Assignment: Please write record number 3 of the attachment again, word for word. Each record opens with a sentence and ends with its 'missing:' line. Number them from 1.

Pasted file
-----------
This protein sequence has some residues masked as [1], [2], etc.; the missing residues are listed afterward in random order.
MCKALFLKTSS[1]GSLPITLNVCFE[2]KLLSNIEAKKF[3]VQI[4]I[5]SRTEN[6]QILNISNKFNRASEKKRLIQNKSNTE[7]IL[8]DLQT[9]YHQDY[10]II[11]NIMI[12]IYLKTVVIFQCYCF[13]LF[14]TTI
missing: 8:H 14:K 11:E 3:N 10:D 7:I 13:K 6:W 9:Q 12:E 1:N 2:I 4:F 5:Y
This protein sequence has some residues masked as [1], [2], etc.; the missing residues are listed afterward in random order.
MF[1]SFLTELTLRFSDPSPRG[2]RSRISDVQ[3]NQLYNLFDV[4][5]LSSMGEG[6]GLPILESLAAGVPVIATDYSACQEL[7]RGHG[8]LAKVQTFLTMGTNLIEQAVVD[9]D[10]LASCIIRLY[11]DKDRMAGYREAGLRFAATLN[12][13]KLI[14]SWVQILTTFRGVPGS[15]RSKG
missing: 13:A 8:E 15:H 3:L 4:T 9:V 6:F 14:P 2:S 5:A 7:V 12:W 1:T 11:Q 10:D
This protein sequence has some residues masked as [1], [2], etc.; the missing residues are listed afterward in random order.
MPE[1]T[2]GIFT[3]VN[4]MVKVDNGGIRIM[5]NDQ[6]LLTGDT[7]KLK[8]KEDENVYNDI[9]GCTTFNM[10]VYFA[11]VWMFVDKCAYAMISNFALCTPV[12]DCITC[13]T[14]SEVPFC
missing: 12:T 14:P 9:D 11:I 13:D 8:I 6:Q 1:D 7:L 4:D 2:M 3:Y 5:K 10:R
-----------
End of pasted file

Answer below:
This protein sequence has some residues masked as [1], [2], etc.; the missing residues are listed afterward in random order.
MPE[1]T[2]GIFT[3]VN[4]MVKVDNGGIRIM[5]NDQ[6]LLTGDT[7]KLK[8]KEDENVYNDI[9]GCTTFNM[10]VYFA[11]VWMFVDKCAYAMISNFALCTPV[12]DCITC[13]T[14]SEVPFC
missing: 12:T 14:P 9:D 11:I 13:D 8:I 6:Q 1:D 7:L 4:D 2:M 3:Y 5:K 10:R